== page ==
A publication of the Kentucky Center for Public Service Journalism

Chef John Foster: Revisiting the ‘incredible edible egg;’ why they belong in balanced, healthy diet

It was at one time “the incredible edible egg,” a multi-purpose package of nutrition and energy. Capable of singlehandedly replacing everything you might choose for breakfast with a single magic bullet of goodness and light.

This notion, of course, was ripe for a takedown, nothing could be this perfect. And so, like most icons it has suffered some setbacks over the years, going underground to become the backdrop of recipes, main dishes, and farmer’s markets.

When was the last time you ate an egg? How was it cooked?

What’s your favorite egg preparation? These questions aren’t nearly as mainstream as the discussion of free-range birds or ash free beef. Eggs never seem to be the main part of a 100-mile diet discussion, eggs are just here, there, and yes, everywhere. Several thousand years ago the domestication of jungle fowl gave the world its first eggs, a source of protein, fat and some calories. For certain parts of the world, eggs became a main source of food. The egg is renewable, portable, adaptable to cooking styles and methods and probably most important; a building block for other recipes.

As conditions improved and output increased the versatility of eggs increased. Dry egg products made the portability of food almost universal and their inclusion in recipes of the prepared mixes of the early 30s and 40s increased the demand for eggs across the board. The issues with eggs do have a foundation in fact, but like most high-profile ingredients, the tendency to demonize them in the name of science or health is hard to resist. You would have to eat a lot of eggs to produce what some doctor’s fear was the inevitable march towards a heart attack.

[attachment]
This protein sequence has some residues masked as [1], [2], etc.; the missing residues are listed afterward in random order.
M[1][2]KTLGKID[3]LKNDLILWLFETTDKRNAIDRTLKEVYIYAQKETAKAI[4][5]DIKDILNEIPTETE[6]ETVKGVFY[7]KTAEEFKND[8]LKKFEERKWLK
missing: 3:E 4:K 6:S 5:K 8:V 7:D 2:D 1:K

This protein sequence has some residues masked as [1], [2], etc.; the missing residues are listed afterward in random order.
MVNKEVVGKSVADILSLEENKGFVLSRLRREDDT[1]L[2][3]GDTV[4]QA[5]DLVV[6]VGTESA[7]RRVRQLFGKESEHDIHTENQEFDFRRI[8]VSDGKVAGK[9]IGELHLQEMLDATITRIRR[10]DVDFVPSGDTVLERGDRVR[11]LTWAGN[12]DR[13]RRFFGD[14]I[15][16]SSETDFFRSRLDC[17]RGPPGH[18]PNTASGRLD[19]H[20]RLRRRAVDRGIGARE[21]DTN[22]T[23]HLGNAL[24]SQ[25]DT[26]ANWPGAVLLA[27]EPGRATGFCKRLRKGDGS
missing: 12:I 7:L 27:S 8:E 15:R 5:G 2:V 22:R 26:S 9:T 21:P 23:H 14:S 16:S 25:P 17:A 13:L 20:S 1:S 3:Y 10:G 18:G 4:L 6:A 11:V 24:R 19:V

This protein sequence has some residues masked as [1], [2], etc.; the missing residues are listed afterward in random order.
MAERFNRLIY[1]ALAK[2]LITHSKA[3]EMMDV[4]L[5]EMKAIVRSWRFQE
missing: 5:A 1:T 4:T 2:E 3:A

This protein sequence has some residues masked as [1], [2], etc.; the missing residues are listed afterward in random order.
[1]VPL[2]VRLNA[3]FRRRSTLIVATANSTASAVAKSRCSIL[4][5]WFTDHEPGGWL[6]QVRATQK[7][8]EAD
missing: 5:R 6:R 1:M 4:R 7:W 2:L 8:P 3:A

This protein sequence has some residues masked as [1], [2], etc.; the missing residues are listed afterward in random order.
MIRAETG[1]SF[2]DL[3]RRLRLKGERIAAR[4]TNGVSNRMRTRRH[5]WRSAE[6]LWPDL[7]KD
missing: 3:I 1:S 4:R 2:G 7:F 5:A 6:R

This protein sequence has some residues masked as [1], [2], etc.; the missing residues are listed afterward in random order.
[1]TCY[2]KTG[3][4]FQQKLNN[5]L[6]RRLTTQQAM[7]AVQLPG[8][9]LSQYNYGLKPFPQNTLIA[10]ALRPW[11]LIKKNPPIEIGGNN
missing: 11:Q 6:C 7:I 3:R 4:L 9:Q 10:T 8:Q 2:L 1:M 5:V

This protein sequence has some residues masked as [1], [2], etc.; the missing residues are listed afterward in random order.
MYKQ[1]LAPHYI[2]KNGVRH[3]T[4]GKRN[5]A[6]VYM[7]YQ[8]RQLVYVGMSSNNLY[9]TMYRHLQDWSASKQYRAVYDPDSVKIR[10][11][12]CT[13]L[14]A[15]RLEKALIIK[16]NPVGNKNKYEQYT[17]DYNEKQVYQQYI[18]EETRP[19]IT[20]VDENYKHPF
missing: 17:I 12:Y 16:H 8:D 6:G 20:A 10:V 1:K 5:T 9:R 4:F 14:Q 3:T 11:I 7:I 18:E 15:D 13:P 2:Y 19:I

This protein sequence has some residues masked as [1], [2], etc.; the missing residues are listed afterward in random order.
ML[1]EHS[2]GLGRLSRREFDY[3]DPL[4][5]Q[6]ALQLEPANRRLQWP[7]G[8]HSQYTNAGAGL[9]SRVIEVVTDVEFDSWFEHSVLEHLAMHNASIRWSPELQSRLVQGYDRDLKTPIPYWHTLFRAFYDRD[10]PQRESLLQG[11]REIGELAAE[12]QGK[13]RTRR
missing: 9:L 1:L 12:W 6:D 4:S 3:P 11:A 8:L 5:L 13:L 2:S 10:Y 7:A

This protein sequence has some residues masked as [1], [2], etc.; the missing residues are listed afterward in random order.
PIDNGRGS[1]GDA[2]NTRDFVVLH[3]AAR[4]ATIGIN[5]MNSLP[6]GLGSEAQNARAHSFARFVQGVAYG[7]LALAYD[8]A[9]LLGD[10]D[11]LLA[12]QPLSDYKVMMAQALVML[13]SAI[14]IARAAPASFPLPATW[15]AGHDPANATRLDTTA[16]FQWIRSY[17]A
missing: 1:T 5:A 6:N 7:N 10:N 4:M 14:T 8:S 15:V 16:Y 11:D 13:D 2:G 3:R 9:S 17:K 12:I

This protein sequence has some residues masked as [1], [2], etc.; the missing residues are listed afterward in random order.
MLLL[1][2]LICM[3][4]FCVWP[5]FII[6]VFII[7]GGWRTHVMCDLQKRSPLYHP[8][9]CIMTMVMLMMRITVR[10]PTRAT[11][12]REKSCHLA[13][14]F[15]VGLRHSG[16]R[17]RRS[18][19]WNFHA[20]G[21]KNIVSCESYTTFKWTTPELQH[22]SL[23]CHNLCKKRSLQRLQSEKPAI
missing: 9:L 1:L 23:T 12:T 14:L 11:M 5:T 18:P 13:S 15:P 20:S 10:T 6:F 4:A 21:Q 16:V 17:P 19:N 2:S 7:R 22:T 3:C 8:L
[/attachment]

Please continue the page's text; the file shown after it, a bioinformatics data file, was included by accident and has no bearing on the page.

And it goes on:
In hindsight, it might have been better to feed generations of kids eggs for breakfast rather than the alternative high sugar high-fat cereals of today. Better yet, does it ever occur to people that the rise of a soda and chicken nuggets for breakfast may have more to do with adolescent obesity than an egg a day for breakfast?

To say the egg is versatile is a gross understatement. There are few ingredients in cooking that occupy a position of constant use and demand like the egg does. If we’re not consuming them in an omelet we are enjoying them hard boiled in a salad, or as a tenderizing agent in a slice of cake. They are the backbone of that wonderful hollandaise you had at brunch or the binding agent in that mayonnaise that formed the base of the chicken salad sandwich.

Classic carbonara is not “classic” unless you use the egg as a finishing ingredient, adding richness and color, sauce Allemande is not the rich small sauce for chicken if not for the last-minute liaison work of several egg yolks. This last recipe highlights one of the many attributes of the egg; its ability to thicken soups and sauces.

Acting as an emulsifying ingredient or a liaison to sauce and soup work utilizes the fat of the yolk to thicken, enrich and color the dish. This technique relies on an attention to detail with respect to temperature and time. Add the yolk at too high a temperature and you have liquid scrambled eggs, “temper” it in at too low a temperature and you run the risk of bringing curdling it as you bring it up to the proper temperature to actually work about 165-168 degrees.